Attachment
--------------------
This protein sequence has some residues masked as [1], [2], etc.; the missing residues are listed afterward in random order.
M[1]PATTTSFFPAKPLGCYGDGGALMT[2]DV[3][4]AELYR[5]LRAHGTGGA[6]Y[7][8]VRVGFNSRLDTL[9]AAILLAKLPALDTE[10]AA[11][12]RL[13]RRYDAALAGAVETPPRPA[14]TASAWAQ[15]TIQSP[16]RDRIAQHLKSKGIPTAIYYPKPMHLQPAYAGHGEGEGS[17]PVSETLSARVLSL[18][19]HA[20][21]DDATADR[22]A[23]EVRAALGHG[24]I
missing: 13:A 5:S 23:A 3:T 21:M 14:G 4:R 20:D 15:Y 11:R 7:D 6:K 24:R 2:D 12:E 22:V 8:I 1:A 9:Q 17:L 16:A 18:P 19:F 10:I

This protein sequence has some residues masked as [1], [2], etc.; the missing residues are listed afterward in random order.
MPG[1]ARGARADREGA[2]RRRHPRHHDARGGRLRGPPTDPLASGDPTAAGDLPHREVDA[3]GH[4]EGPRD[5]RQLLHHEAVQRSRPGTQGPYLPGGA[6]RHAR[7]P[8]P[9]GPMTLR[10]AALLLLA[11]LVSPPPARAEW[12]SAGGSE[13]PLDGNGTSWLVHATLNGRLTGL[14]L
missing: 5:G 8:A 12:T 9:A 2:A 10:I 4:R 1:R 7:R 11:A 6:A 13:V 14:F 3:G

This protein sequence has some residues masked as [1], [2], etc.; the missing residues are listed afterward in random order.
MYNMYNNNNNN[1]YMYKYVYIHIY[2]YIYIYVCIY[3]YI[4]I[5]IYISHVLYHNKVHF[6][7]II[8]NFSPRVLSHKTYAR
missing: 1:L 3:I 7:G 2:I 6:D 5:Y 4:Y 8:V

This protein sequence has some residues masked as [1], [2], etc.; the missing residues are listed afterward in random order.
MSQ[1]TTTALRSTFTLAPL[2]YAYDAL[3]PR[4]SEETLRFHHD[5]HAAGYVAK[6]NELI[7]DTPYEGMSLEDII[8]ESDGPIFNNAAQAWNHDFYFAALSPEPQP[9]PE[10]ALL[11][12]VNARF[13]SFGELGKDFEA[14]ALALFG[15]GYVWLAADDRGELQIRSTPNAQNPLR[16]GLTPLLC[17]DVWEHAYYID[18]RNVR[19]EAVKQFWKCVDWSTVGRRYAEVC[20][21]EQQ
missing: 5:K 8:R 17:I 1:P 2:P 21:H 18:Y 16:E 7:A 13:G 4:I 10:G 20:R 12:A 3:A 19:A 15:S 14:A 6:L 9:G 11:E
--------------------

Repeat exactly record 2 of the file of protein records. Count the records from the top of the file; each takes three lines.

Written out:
This protein sequence has some residues masked as [1], [2], etc.; the missing residues are listed afterward in random order.
MPG[1]ARGARADREGA[2]RRRHPRHHDARGGRLRGPPTDPLASGDPTAAGDLPHREVDA[3]GH[4]EGPRD[5]RQLLHHEAVQRSRPGTQGPYLPGGA[6]RHAR[7]P[8]P[9]GPMTLR[10]AALLLLA[11]LVSPPPARAEW[12]SAGGSE[13]PLDGNGTSWLVHATLNGRLTGL[14]L
missing: 5:G 8:A 12:T 9:A 2:A 10:I 4:R 1:R 7:R 11:A 6:A 13:V 14:F 3:G